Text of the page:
How much should a leaseholder pay for a lease extension? That was the question at the heart of an appeal heard last week in the Royal Court of Justice. Surveyor James Wyatt challenged the current methods of valuation as inaccurate and favouring the freeholder.
In the original case of Mundy v The Trustees of Sloane Stanley Estate in 2016, the extension of a 23-year lease on a Chelsea flat was valued at £420,000. The figure was arrived at using a set of relativity graphs favoured by lawyers and surveyors.
Enter James Wyatt, a courageous surveyor who has developed his own valuation model which he argues is based on more robust maths, better data, and extensive peer review. But the inconvenient truth for freeholders is that Wyatt’s model produces lower valuations.
This would gave been great news for us as leaseholders, but not so good for freeholders. If successful the case would have reduced the revenue of some of the most powerful property interests in Britain. Perhaps unsurprisingly Wyatt’s model was thrown out in 2016, and again last week.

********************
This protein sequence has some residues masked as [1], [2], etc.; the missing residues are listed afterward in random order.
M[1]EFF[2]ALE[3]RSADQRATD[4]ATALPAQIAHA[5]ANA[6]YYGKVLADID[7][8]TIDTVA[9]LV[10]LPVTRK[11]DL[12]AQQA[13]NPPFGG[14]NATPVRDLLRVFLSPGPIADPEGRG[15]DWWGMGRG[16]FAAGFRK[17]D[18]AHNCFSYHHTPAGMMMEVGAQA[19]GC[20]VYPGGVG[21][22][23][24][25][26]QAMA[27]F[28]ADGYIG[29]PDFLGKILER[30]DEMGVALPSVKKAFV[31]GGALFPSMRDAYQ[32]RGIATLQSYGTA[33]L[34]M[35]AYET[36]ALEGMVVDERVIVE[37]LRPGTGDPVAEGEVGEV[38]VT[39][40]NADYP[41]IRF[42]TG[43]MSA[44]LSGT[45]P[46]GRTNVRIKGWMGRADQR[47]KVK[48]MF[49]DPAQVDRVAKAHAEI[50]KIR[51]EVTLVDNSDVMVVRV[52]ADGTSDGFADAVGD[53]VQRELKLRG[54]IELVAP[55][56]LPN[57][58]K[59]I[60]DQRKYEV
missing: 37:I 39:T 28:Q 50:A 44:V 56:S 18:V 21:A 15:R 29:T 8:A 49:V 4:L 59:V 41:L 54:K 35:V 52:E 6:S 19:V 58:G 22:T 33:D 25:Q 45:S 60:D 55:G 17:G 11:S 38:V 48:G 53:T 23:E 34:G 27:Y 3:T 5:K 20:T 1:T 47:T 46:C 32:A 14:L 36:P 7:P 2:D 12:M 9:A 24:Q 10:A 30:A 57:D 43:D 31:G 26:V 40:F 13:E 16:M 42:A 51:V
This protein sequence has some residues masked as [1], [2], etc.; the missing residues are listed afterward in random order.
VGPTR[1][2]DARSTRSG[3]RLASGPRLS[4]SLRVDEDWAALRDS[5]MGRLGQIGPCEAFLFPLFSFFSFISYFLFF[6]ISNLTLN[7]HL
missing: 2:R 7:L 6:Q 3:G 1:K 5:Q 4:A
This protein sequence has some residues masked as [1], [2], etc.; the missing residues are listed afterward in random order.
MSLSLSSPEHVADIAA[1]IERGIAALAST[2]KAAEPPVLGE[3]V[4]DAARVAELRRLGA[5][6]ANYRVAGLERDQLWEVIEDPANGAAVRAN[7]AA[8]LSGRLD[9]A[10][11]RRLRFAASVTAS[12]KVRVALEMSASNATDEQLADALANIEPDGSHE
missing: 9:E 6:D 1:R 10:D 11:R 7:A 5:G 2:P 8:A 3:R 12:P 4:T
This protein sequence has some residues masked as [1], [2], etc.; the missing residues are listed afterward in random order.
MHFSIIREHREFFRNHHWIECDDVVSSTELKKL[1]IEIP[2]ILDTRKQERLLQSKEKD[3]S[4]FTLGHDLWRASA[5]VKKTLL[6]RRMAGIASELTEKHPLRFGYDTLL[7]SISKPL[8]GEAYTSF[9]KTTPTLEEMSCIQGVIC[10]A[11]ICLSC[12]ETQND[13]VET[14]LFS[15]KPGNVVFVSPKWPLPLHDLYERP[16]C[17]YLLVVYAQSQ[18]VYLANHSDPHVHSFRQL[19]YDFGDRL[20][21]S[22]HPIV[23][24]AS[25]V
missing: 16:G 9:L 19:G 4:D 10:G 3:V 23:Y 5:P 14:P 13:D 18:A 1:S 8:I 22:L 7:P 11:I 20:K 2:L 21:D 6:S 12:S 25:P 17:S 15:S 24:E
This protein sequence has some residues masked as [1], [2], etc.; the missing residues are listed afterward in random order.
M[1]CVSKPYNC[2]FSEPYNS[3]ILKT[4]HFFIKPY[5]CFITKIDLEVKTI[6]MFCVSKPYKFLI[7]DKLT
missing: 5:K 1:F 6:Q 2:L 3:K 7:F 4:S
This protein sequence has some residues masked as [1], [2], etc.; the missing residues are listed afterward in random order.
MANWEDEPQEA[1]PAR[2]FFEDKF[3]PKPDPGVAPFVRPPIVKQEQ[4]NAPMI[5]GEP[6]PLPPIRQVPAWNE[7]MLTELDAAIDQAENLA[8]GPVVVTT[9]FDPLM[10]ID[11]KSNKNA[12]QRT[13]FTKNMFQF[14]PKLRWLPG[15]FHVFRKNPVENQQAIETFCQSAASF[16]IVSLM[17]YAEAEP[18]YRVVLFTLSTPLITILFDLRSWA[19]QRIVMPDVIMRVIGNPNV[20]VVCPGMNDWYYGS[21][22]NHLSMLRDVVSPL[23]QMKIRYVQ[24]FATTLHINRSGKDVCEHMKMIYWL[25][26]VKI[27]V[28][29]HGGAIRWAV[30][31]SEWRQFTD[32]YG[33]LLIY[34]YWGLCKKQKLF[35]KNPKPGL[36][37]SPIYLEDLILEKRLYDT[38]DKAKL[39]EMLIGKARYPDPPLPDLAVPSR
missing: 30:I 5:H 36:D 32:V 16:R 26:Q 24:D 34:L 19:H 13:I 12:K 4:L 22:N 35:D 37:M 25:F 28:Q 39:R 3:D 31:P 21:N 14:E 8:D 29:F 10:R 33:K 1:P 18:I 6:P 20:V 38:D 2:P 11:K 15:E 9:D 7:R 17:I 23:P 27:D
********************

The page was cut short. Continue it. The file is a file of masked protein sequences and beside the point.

The verdict will further ignite calls for statutory leasehold reform. Only last month DCLG Minister Sajid Javid admitted that leasehold is feudal and in urgent need of reform. It shows how out of touch judges are with the real world and the current housing crisis when after seven years of austerity they can mandate a transfer of wealth away from ordinary home-owners to some of the country’s wealthiest individuals and corporations. And let’s not forget that most corporate owners of UK leaseholds are registered in offshore tax havens.
Leaseholders now need to call for a statutory reversal of this ruling. Justin Madders MP has called for a cap on the cost of buying a freehold at ten times the ground rent and a simple formula that will reduce the need for surveyors. The second reading of this bill is on 2nd. February.